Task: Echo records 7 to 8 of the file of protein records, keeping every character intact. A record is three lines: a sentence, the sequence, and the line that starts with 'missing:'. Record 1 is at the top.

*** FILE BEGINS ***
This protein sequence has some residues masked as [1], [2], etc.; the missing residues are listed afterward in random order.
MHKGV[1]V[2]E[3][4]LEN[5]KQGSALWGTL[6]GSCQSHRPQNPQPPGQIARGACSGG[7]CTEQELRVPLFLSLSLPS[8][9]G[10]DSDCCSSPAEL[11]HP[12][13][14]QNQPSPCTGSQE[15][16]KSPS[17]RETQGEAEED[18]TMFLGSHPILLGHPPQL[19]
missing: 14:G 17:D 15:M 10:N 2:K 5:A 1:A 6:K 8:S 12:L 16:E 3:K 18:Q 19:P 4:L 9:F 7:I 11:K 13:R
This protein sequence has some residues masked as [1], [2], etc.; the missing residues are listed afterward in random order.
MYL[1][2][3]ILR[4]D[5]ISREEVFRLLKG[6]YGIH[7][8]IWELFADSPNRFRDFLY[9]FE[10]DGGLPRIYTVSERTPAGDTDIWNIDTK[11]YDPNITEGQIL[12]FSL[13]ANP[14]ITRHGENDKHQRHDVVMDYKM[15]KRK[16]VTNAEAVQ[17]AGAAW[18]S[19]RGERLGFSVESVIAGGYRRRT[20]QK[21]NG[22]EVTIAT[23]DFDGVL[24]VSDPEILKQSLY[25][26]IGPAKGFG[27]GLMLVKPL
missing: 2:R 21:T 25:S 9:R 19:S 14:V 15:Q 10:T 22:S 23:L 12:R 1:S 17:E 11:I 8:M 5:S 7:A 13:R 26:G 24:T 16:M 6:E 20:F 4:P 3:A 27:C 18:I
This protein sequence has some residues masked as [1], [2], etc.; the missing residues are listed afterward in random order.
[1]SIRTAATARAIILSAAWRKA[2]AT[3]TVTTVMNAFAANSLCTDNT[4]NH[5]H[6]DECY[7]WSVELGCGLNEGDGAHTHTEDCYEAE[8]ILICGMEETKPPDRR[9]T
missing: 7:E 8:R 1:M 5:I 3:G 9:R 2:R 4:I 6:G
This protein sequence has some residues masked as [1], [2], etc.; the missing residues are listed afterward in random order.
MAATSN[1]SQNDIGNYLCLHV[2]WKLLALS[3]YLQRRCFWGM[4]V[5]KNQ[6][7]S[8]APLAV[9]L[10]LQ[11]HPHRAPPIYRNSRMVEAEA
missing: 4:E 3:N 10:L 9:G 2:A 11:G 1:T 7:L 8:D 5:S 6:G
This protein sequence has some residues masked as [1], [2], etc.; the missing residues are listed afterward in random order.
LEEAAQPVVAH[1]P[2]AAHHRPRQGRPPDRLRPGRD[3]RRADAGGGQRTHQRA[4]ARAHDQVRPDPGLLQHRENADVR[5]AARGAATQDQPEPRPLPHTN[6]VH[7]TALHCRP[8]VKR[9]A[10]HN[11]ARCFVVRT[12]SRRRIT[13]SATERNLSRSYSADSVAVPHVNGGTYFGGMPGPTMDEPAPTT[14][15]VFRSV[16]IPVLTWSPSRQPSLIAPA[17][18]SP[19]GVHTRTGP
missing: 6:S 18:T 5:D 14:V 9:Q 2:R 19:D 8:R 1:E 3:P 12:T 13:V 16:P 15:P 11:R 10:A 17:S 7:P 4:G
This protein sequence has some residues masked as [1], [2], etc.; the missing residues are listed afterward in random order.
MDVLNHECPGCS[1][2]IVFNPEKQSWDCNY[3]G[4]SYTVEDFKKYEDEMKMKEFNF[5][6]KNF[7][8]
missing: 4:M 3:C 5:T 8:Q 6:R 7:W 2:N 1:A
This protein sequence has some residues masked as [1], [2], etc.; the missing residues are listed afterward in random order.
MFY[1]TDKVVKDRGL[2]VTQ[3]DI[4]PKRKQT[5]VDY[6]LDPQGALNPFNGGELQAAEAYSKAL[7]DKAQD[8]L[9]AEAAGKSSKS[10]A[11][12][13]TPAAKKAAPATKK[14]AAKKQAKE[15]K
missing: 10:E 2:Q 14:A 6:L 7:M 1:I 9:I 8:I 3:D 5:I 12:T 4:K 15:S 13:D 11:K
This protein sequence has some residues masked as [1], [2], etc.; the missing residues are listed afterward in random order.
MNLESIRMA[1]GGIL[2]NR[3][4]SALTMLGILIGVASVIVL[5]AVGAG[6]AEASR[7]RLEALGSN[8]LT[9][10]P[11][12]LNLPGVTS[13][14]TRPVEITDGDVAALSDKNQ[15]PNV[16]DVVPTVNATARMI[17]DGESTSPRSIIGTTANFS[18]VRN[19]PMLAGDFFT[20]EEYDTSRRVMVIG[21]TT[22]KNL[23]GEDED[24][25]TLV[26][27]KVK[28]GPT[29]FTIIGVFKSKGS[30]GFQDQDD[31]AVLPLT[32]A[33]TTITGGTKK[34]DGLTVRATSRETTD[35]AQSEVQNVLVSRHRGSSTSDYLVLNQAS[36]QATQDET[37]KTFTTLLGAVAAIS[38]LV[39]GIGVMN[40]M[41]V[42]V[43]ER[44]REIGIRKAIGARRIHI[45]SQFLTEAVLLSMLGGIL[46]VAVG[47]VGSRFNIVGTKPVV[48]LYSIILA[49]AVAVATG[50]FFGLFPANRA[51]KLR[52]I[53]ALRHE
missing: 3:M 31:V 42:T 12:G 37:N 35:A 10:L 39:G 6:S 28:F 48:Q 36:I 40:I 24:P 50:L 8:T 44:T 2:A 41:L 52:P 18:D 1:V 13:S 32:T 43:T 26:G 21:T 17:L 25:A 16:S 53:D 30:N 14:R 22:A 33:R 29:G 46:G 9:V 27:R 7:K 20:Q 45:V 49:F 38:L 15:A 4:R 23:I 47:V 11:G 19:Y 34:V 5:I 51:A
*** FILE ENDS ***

This protein sequence has some residues masked as [1], [2], etc.; the missing residues are listed afterward in random order.
MFY[1]TDKVVKDRGL[2]VTQ[3]DI[4]PKRKQT[5]VDY[6]LDPQGALNPFNGGELQAAEAYSKAL[7]DKAQD[8]L[9]AEAAGKSSKS[10]A[11][12][13]TPAAKKAAPATKK[14]AAKKQAKE[15]K
missing: 10:E 2:Q 14:A 6:L 7:M 1:I 9:I 8:I 3:D 5:I 12:T 4:K 15:S 13:D 11:K
This protein sequence has some residues masked as [1], [2], etc.; the missing residues are listed afterward in random order.
MNLESIRMA[1]GGIL[2]NR[3][4]SALTMLGILIGVASVIVL[5]AVGAG[6]AEASR[7]RLEALGSN[8]LT[9][10]P[11][12]LNLPGVTS[13][14]TRPVEITDGDVAALSDKNQ[15]PNV[16]DVVPTVNATARMI[17]DGESTSPRSIIGTTANFS[18]VRN[19]PMLAGDFFT[20]EEYDTSRRVMVIG[21]TT[22]KNL[23]GEDED[24][25]TLV[26][27]KVK[28]GPT[29]FTIIGVFKSKGS[30]GFQDQDD[31]AVLPLT[32]A[33]TTITGGTKK[34]DGLTVRATSRETTD[35]AQSEVQNVLVSRHRGSSTSDYLVLNQAS[36]QATQDET[37]KTFTTLLGAVAAIS[38]LV[39]GIGVMN[40]M[41]V[42]V[43]ER[44]REIGIRKAIGARRIHI[45]SQFLTEAVLLSMLGGIL[46]VAVG[47]VGSRFNIVGTKPVV[48]LYSIILA[49]AVAVATG[50]FFGLFPANRA[51]KLR[52]I[53]ALRHE
missing: 3:M 31:V 42:T 12:G 37:N 35:A 10:L 39:G 6:S 28:F 48:Q 36:I 40:I 24:P 50:L 8:T 44:T 2:A 41:L 52:P 18:D 1:V 13:S 32:T 43:T 26:G 21:T 17:L 25:A 16:S 53:D 30:N 14:R 22:A 33:R 29:G 46:G 9:V 27:R 7:K 20:Q 45:V 49:F 38:L 15:A 4:R 23:I 47:V 11:G 19:Y 34:V 5:I 51:A